Is there a particular person who you are grateful towards who helped get you to where you are? Can you share a story about that?

Yes, there are several persons that I’m grateful for in this journey. First, my wife for her understanding. She’s such a rare gem. Despite the challenges that I faced when I switched, she stood by me and understood the processes. Also, many thanks to LTC Robert Mikyska for his support and candid mentorship as far as my military career is concerned. I owe my present position in the army to him.

Can you share the most interesting story that happened to you since you started in this new direction?

I don’t think I have a most interesting part per se, because every moment was beautiful. The officers, the people I trained with, and everyone in the army.

Did you ever struggle with believing in yourself? If so, how did you overcome that limiting belief about yourself? Can you share a story or example?

Well, yeah. Joining the army wasn’t an easy task because like I mentioned, I was older than many of the people I trained with. I almost felt out of place. But I quickly snapped out of the limiting belief.

In my work, I usually encourage my clients to ask for support before they embark on something new. How did you create your support system before you moved to your new chapter?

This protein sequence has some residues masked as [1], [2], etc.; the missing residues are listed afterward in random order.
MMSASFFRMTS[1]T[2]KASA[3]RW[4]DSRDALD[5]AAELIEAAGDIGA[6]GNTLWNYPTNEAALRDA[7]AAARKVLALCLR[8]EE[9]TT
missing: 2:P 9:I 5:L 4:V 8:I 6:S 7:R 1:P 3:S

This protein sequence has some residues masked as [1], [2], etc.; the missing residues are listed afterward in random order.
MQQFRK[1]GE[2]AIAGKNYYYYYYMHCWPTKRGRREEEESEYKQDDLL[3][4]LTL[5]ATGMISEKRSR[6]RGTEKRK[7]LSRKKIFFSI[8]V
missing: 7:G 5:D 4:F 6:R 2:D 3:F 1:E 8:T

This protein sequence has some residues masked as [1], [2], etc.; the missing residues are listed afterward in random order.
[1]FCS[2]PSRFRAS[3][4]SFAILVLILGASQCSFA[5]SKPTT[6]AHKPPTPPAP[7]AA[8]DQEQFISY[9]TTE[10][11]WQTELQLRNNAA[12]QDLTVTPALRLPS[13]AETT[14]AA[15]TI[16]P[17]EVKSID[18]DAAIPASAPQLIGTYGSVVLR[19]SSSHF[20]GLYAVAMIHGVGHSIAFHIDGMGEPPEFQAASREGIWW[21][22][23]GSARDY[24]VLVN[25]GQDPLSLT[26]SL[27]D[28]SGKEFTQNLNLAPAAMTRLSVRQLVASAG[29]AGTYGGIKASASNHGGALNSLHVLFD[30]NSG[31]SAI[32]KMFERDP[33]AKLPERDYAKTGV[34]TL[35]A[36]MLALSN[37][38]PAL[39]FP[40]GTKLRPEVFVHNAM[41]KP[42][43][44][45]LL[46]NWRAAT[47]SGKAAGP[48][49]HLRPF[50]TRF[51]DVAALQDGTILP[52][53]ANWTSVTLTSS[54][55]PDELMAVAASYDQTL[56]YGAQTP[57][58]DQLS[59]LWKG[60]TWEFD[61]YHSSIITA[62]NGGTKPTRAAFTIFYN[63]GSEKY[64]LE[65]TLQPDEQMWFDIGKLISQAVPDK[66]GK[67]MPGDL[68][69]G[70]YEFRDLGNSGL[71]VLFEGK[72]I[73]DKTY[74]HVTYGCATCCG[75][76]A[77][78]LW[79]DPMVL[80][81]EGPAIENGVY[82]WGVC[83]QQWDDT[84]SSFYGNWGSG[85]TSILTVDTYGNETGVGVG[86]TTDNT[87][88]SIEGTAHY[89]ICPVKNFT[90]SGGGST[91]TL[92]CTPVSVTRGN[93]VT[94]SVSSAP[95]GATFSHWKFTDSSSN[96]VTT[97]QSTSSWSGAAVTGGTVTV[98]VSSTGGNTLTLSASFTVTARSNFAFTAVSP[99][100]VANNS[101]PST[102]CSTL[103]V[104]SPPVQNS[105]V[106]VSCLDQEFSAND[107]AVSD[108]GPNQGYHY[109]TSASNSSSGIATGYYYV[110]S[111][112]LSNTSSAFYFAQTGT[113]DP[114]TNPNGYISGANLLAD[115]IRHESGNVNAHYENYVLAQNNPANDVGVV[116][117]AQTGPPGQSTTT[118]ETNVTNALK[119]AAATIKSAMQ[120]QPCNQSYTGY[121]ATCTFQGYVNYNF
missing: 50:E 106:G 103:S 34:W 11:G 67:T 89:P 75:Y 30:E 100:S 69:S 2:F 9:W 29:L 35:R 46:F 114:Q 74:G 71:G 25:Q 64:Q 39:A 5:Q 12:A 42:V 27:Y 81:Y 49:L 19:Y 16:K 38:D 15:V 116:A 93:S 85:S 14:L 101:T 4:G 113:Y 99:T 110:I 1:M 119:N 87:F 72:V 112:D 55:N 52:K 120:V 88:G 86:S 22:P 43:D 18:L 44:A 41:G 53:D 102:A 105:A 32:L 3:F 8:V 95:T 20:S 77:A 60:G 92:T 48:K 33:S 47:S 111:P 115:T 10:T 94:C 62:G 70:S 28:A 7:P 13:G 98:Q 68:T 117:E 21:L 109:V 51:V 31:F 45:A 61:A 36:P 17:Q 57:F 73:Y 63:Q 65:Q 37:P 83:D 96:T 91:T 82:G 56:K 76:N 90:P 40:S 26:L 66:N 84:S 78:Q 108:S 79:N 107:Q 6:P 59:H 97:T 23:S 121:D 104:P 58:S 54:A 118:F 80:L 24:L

Absolute right. We all need support systems, regardless of our various positions. Whether you’re a soldier, an architect, an engineer, a business consultant; whichever position. I learned this early enough and so, it helped me in my transition to the new field. The way I built my support system wasn’t so difficult. First and major support was my wife because she was my closest partner. I needed her to understand the new role I’ll be fitting into. Secondly, I decided to learn from the people I trained with even though many of them were way younger than I am. Then, I leveraged my relationship with my trainers. They helped me grow fast.

Starting a new chapter usually means getting out of your comfort zone, how did you do that? Can you share a story or example of that?

Yeah, I agree with you on that. Joining the army made me go out of my comfort zone. Like I said earlier that I joined the army at 29, which generally was not too young but as far as the army is concerned, I was old in the army. I trained with folks who were about ten years younger than I was. So, I had to fight against my ego and my past reputation.

What are your “5 things I wish someone told me before I started leading my organization” and why? Please share a story or example for each.